Business Seasons and Cycles


Every spring I have many clients hemming and hawing if they should start this new project or plan a workshop now since it'll be schedule to launch in the middle of summer. I'm not sure if this is true everywhere, but in Seattle we definitely have this assumption that nobody does anything in the summer. From the way we talk about it, you'd think we all just hang out on the beach 24/7 May through August every year. This is blatantly not the case, and while the seasons do have an influence on business seasons, for many industries, it's just not that straight forward. 

There are certifiable seasonal and yearly events that do influence business: snowboards don't sell well in the summer, and gym memberships soar around New Year's. If you have a story about when your business does well and when it lags, that's worth examining. Is this a business season for everyone in your industry, or is it a unique pattern within only your business?

I know many business owners who have some idea of their busy season or how their business cycles. But then again, I usually hear about someone's business seasons when there's been a disruption to whatever pattern they've identified. Is the pattern you've identified true for everyone in your industry, or is it a story you've made up to explain periodic business lulls?

There's nothing inherently wrong with having a made up story to help you through episodes of slow business. To a large extent you need some kind of construct that will help you stay the course. Not every month is going to be a increase from the month before, and being in business for one's self takes a fairly large amount of steadfastness. You need some kind of faith to cling to that things will go up again next month or that things will pick up int the next business season. You need things like a soothing story that "this always happens this time of year."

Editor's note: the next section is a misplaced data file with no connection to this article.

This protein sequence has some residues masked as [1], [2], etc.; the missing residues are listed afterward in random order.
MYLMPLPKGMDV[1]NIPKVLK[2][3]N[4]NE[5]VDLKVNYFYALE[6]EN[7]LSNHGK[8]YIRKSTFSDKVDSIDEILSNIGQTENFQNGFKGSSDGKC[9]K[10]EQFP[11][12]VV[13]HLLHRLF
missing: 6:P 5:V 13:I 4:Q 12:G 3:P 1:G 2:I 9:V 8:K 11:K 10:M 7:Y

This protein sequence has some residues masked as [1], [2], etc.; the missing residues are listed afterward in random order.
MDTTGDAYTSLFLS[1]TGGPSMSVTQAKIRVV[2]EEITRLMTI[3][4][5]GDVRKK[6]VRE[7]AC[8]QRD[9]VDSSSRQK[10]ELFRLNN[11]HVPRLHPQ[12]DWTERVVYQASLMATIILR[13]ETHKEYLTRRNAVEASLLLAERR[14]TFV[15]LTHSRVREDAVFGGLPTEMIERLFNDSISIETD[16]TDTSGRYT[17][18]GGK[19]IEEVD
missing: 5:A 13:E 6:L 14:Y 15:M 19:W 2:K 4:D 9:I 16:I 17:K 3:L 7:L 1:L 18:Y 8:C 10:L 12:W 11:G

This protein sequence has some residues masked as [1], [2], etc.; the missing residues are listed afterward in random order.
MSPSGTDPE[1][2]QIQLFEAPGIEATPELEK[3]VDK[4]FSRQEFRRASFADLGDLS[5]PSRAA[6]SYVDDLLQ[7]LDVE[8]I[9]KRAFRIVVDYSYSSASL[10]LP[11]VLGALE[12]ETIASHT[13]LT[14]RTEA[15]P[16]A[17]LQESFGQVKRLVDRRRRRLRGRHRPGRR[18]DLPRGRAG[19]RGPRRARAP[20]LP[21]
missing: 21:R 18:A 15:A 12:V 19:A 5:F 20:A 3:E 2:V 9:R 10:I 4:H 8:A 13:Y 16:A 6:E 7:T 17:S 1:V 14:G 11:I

The danger of having a story is if it means you become complacent or loose your follow-through because of the business season you think you're in. If you're in a lull and you think it's just going to pass over without any action on your part, that's a dangerous place to be. A lull is a time to soar up to the 10,000 foot level and make an analysis of your marketing and sales efforts. Did you shift anything from last month or the last 6 months that might need to be shifted back? Do you have a healthy balance of new, referral, and repeat clients or is one lagging that you might need to focus on? If you find an obvious culprit then adjust and re-evaluate again next month all the while keeping yourself calm that this is how business ebbs and flows.  

Furthermore, if you believe it to be your slow business season, and thereby give yourself permission to not complete that project, then you're also shooting yourself in the foot. I've seen many a class or event do well in a time of year that it "shouldn't" have, and many small business owners surprised by an increase in business in an "unexpected" season. 

Rather than listening to industry-wide or personal trends, it's far more helpful to be tuned into where your energy is and where your community's interests lie. Your sphere of influence is likely to be much smaller than the whole industry, which means you can cater to what your people need and want. If you're a yoga teacher who's hearing from students that they want an early morning yoga class, you may consider with pause that the rule of thumb in yoga is that summer is a quiet business season. But your people are saying they want this, so it's far more important to listen to your ground swell! And if you're not as face-to-face connected with your clients, then listen to the ground swell in your heart. What do you want to be offering? Moving with your own energy makes you more compelling to your audience, no matter how you deliver your message. If people aren't interested in what you're offering, it might be the season, but it could be a million other reasons.

No matter what the season, there are always ebbs and flows in business. You can weather periods of slow business by staying true to yourself, your goals, and the needs of your community. So the next time you consider not doing something because it's the "slow season," pause for a moment and re-examine your notion of business seasons.